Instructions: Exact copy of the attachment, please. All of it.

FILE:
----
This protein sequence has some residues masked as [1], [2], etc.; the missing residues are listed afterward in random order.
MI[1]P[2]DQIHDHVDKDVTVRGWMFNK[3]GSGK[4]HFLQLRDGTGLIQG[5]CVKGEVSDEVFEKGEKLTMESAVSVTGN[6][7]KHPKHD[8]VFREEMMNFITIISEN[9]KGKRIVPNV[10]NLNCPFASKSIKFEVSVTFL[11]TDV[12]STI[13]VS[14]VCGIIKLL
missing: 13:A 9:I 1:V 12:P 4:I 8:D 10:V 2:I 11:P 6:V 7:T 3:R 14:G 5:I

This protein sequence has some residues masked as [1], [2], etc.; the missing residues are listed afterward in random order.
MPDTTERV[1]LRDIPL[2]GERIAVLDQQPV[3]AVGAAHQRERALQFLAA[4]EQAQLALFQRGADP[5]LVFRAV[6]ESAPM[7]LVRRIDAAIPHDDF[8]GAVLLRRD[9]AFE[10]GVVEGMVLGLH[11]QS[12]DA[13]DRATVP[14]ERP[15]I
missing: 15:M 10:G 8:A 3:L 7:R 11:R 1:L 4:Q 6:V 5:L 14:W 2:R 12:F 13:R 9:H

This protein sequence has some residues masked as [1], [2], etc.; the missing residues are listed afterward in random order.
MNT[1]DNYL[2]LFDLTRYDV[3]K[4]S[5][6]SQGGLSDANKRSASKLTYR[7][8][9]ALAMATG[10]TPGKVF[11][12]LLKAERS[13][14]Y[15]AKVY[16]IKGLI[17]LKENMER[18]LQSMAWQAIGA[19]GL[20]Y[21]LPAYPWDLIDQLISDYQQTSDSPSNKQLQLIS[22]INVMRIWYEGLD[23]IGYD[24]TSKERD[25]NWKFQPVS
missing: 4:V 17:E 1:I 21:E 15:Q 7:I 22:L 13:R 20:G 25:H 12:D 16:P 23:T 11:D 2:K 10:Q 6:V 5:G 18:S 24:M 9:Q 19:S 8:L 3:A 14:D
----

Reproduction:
This protein sequence has some residues masked as [1], [2], etc.; the missing residues are listed afterward in random order.
MI[1]P[2]DQIHDHVDKDVTVRGWMFNK[3]GSGK[4]HFLQLRDGTGLIQG[5]CVKGEVSDEVFEKGEKLTMESAVSVTGN[6][7]KHPKHD[8]VFREEMMNFITIISEN[9]KGKRIVPNV[10]NLNCPFASKSIKFEVSVTFL[11]TDV[12]STI[13]VS[14]VCGIIKLL
missing: 13:A 9:I 1:V 12:P 4:I 8:D 10:V 2:I 11:P 6:V 7:T 3:R 14:G 5:I

This protein sequence has some residues masked as [1], [2], etc.; the missing residues are listed afterward in random order.
MPDTTERV[1]LRDIPL[2]GERIAVLDQQPV[3]AVGAAHQRERALQFLAA[4]EQAQLALFQRGADP[5]LVFRAV[6]ESAPM[7]LVRRIDAAIPHDDF[8]GAVLLRRD[9]AFE[10]GVVEGMVLGLH[11]QS[12]DA[13]DRATVP[14]ERP[15]I
missing: 15:M 10:G 8:A 3:L 7:R 11:R 1:L 4:Q 6:V 5:L 14:W 2:R 12:F 13:R 9:H

This protein sequence has some residues masked as [1], [2], etc.; the missing residues are listed afterward in random order.
MNT[1]DNYL[2]LFDLTRYDV[3]K[4]S[5][6]SQGGLSDANKRSASKLTYR[7][8][9]ALAMATG[10]TPGKVF[11][12]LLKAERS[13][14]Y[15]AKVY[16]IKGLI[17]LKENMER[18]LQSMAWQAIGA[19]GL[20]Y[21]LPAYPWDLIDQLISDYQQTSDSPSNKQLQLIS[22]INVMRIWYEGLD[23]IGYD[24]TSKERD[25]NWKFQPVS
missing: 4:V 17:E 1:I 21:E 15:Q 7:I 22:L 13:R 20:G 25:H 12:D 16:P 23:T 11:D 2:K 10:Q 6:V 5:G 18:S 24:M 9:Q 19:S 8:L 3:A 14:D